The Pros and Cons of Asbestos Encapsulation

sbestos has been banned in many forms since the late 1980s, but certainly not all of them. A bigger issue has been what to do about asbestos that still is present in structures. Removal is messy and potentially dangerous, so a process known as encapsulation has become popular. In this article, we take a look at the pros and cons of it.

Asbestos is a tremendously effective fire resistant material and also very heat resistant. As a result, it makes a great insulator and fire break in structures. For this reason, it was heavily used in all manner of structures beginning particularly in World War II. Of course, this was before asbestos was found to cause major health problems including multiple types of cancer.

Asbestos is rarely used in building materials anymore. That is good news for new construction, but what about older structures? Many still have asbestos in them. Removal is expensive and messy, so many owners now go with encapsulation processes. As the name suggests, the areas of asbestos are encapsulated with a sturdy material. This keeps any asbestos from becoming airborne and causing a host of health problems.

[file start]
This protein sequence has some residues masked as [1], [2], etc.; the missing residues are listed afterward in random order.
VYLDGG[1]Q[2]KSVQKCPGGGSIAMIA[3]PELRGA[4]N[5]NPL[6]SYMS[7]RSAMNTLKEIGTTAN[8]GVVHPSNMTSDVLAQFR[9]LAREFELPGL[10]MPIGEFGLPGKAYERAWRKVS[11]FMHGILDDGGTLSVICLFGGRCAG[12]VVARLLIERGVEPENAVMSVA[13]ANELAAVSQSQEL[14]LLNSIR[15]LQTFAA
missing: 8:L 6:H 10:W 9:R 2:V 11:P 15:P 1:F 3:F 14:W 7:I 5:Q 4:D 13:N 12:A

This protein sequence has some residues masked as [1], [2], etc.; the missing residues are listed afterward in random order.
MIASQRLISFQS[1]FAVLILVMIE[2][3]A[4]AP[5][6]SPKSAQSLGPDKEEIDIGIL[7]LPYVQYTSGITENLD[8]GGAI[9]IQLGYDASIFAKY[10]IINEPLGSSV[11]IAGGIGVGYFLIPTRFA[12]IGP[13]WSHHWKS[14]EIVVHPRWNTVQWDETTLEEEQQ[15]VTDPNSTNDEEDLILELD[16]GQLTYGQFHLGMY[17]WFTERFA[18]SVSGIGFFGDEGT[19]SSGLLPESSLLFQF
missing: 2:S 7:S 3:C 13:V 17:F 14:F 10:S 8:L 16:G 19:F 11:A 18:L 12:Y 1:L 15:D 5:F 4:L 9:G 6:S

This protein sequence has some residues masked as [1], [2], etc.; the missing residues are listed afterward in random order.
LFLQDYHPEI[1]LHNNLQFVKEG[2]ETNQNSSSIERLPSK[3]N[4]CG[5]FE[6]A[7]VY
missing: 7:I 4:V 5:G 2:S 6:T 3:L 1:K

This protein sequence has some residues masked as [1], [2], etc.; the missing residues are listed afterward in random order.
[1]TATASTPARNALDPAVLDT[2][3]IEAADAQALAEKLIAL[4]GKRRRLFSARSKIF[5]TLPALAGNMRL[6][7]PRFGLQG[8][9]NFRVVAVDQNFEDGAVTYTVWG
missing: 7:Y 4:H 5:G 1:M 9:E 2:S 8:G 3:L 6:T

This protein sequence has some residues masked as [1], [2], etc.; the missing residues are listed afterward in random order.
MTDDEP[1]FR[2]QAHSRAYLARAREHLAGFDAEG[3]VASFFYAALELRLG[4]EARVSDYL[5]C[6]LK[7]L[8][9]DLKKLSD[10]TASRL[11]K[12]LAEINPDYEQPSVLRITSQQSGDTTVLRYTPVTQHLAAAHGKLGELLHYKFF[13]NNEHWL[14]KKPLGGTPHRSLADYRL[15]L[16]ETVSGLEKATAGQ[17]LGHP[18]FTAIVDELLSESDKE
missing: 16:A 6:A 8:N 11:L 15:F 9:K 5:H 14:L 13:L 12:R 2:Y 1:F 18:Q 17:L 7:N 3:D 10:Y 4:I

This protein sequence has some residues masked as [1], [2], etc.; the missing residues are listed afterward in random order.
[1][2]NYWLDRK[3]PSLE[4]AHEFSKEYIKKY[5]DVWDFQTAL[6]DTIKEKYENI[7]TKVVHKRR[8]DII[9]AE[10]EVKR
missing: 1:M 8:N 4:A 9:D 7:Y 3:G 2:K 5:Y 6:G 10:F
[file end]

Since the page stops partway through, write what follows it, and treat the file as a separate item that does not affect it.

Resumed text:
The major benefits of encapsulation are readily apparent. First, the offending asbestos material remains in place and dangerous fibers are not kicked up during the destruction process. Second, the fire resistant benefits of asbestos remain in place since the material is still in the building. Third, the cost of encapsulating is almost always much cheaper than removing the material.

What about cons? There really aren't too many. The most frequent issue that arises is inadvertent exposure. If a building is damaged in an earthquake, tornado or other natural disaster, the asbestos can be exposed and create a dangerous situation. The same goes for a large fire where firemen are cutting away parts of the building without realizing they are infested with asbestos.

All and all, encapsulation has become all the rage these days with asbestos risk exposure. The short term results appear positive and it only is an issue of seeing whether the process holds up over time to determine whether this is finally a solution to the "old asbestos" problem.

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